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  1. The father is a convicted of spousal abuse. 2 restaining orders been put on him, never made any difference the whole time she was there. The time he choked the mother she dropped the baby the police were called. That was the only time he was taken away. The mother was suppose to have been notified when he was released no call was ever made. He made his way back, kicked the door open and terrified the mother. She ran down the hallway and locked herself and the baby in the bathroom called 911. The police came and said there was nothing they could do (the policeman was a old friend from highschool, good ole boy thing).They told her he could burn the place down as long as she wasn't in it.The mother got another resataining order, the judge told her if you were my daughter I would tell you to leave. So she did. He told her "If you ever leave me I will make your life hell, you don't know who your f!@#$%^ with". The fathers other 2 grown children from his 1st exwife havent spoke 1 word to him in almost 15yrs not 1 word.This is what will be a forsure nightmare for this little girl who is in the hands of pillar of the community. Totally corrupt system. Where I come from I would be in jail not only for that but non payment of child support. Unbelievably pitiful...

  2. dsm 5 indicates that a lot of kids with gender dysphoria grow out of it. so is it really a good idea to encourage gender reassignment? Perhaps that should wait for the age of majority. I don't question the compassionate motives of many of the trans-advocates, but I do question their wisdom. Likewise, they should not question the compassion of those whose potty policies differ. too often, any opposition to the official GLBT agenda is instantly denounced as "homophobia" etc.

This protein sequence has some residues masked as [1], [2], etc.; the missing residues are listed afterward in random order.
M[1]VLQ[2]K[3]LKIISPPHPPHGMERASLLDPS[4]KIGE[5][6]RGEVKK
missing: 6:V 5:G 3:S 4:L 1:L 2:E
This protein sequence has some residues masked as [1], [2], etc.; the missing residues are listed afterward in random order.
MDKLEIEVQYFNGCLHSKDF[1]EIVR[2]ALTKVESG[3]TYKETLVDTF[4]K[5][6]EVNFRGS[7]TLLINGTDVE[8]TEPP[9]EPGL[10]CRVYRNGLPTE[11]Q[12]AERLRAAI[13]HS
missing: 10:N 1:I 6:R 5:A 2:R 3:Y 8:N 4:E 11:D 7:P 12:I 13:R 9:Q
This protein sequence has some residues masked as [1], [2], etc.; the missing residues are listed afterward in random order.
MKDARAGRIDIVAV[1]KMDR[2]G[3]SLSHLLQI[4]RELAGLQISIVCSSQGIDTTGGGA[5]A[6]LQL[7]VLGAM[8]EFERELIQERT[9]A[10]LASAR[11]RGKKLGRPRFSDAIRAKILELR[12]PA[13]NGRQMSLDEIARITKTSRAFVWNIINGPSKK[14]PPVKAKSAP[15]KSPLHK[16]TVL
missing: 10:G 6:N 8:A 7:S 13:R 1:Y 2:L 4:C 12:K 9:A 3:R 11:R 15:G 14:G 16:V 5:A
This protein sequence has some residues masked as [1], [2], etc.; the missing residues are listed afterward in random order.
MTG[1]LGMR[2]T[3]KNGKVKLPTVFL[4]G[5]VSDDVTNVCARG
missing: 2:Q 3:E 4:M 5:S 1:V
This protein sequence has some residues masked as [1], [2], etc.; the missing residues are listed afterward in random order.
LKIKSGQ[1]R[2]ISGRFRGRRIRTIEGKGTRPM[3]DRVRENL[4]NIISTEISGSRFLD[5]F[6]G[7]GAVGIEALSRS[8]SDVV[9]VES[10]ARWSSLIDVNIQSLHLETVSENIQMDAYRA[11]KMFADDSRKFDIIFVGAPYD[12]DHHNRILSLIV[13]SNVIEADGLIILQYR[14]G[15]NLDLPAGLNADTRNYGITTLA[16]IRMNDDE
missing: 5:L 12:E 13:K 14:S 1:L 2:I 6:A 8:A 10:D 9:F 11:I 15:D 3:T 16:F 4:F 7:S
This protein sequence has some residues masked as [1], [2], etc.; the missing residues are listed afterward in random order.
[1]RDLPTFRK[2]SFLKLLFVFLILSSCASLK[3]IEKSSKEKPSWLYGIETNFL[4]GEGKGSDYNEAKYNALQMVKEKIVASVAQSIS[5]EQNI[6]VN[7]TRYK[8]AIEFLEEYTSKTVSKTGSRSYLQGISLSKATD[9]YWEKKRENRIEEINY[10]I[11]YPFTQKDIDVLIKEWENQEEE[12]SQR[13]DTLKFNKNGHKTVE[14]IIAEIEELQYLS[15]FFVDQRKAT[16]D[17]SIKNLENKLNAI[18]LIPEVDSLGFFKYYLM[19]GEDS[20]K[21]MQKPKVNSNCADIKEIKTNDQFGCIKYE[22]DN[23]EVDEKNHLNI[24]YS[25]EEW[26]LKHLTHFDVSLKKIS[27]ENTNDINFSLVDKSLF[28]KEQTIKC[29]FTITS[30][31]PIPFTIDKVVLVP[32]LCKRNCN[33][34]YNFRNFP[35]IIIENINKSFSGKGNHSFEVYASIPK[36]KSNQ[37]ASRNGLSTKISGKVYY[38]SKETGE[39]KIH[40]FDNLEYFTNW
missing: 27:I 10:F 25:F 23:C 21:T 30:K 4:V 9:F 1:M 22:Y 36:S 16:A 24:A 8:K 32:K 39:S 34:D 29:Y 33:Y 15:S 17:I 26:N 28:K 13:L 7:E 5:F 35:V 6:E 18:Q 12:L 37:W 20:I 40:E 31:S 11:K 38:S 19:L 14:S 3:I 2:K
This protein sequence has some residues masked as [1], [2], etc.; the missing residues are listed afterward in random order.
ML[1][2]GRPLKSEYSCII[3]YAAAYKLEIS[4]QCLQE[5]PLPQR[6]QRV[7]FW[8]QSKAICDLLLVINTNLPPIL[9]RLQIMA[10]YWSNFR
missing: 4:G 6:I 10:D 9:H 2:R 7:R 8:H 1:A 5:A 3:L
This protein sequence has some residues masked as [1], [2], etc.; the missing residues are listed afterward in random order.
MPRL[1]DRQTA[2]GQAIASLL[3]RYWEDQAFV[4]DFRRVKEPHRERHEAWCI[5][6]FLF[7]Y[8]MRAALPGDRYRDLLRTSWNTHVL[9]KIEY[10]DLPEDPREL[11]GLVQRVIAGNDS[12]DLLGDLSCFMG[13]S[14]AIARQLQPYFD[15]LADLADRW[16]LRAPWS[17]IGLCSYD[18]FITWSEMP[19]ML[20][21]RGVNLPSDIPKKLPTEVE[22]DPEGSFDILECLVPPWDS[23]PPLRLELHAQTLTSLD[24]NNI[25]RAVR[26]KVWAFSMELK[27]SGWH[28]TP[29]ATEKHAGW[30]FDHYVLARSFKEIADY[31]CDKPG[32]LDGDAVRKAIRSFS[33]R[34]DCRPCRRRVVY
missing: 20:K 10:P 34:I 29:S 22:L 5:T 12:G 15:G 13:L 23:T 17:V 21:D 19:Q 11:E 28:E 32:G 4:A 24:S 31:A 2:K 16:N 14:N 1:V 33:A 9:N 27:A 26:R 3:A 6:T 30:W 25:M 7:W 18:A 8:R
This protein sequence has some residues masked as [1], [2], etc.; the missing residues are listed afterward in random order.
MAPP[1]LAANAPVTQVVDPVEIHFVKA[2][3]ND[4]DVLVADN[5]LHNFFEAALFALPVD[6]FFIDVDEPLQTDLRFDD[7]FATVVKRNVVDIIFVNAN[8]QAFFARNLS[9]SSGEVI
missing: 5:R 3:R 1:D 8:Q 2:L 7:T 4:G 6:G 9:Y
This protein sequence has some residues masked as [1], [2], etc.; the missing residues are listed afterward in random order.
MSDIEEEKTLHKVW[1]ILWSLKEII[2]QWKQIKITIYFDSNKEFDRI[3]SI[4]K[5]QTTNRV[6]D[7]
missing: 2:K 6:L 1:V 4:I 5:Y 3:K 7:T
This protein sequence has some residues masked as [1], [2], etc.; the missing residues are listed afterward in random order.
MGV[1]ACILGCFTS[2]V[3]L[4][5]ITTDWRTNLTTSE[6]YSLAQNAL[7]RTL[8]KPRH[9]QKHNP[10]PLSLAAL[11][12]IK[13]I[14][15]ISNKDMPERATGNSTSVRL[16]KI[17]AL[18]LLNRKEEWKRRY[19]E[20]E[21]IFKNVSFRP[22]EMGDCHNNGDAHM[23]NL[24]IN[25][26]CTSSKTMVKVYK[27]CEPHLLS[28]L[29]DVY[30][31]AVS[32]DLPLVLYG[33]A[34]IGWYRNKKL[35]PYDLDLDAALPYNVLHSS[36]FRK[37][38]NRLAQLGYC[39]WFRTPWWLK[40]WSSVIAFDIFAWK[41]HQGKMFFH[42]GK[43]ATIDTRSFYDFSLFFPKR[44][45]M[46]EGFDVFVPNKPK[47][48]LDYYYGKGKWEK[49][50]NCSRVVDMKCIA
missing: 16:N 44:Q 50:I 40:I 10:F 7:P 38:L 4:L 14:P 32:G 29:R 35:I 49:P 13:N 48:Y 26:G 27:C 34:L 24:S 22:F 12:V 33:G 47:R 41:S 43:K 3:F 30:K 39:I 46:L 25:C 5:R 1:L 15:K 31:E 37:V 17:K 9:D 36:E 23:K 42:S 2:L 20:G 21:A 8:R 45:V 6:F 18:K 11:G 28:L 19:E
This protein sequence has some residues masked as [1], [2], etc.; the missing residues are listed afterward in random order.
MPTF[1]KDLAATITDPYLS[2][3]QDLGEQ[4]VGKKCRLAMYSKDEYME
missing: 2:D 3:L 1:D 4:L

3. @ President Snow, like they really read these comments or have the GUTS to show what is the right thing to do. They are just worrying about planning the next retirement party, the others JUST DO NOT CARE about what is right. Its the Good Ol'Boys - they do not care about the rights of the mother or child, they just care about their next vote, which, from what I gather, the mother left the state of Indiana because of the domestic violence that was going on through out the marriage, the father had three restraining orders on him from three different women, but yet, the COA judges sent a strong message, go ahead men put your women in place, do what you have to do, you have our backs... I just wish the REAL truth could be told about this situation... Please pray for this child and mother that God will some how make things right and send a miracle from above.

  4. I hear you.... Us Christians are the minority. The LGBTs groups have more rights than the Christians..... How come when we express our faith openly in public we are prosecuted? This justice system do not want to seem "bias" but yet forgets who have voted them into office.

  5. Perhaps the lady chief justice, or lady appellate court chief judge, or one of the many female federal court judges in Ind could lead this discussion of gender disparity? THINK WITH ME .... any real examples of race or gender bias reported on this ezine? But think about ADA cases ... hmmmm ... could it be that the ISC actually needs to tighten its ADA function instead? Let's ask me or Attorney Straw. And how about religion? Remember it, it used to be right up there with race, and actually more protected than gender. Used to be. Patrick J Buchanan observes: " After World War II, our judicial dictatorship began a purge of public manifestations of the “Christian nation” Harry Truman said we were. In 2009, Barack Obama retorted, “We do not consider ourselves to be a Christian nation.” Secularism had been enthroned as our established religion, with only the most feeble of protests." http://www.wnd.com/2017/02/is-secession-a-solution-to-cultural-war/#q3yVdhxDVMMxiCmy.99 I could link to any of my supreme court filings here, but have done that more than enough. My case is an exclamation mark on what PJB writes. BUT not in ISC, where the progressives obsess on race and gender .... despite a lack of predicate acts in the past decade. Interested in reading more on this subject? Search for "Florida" on this ezine.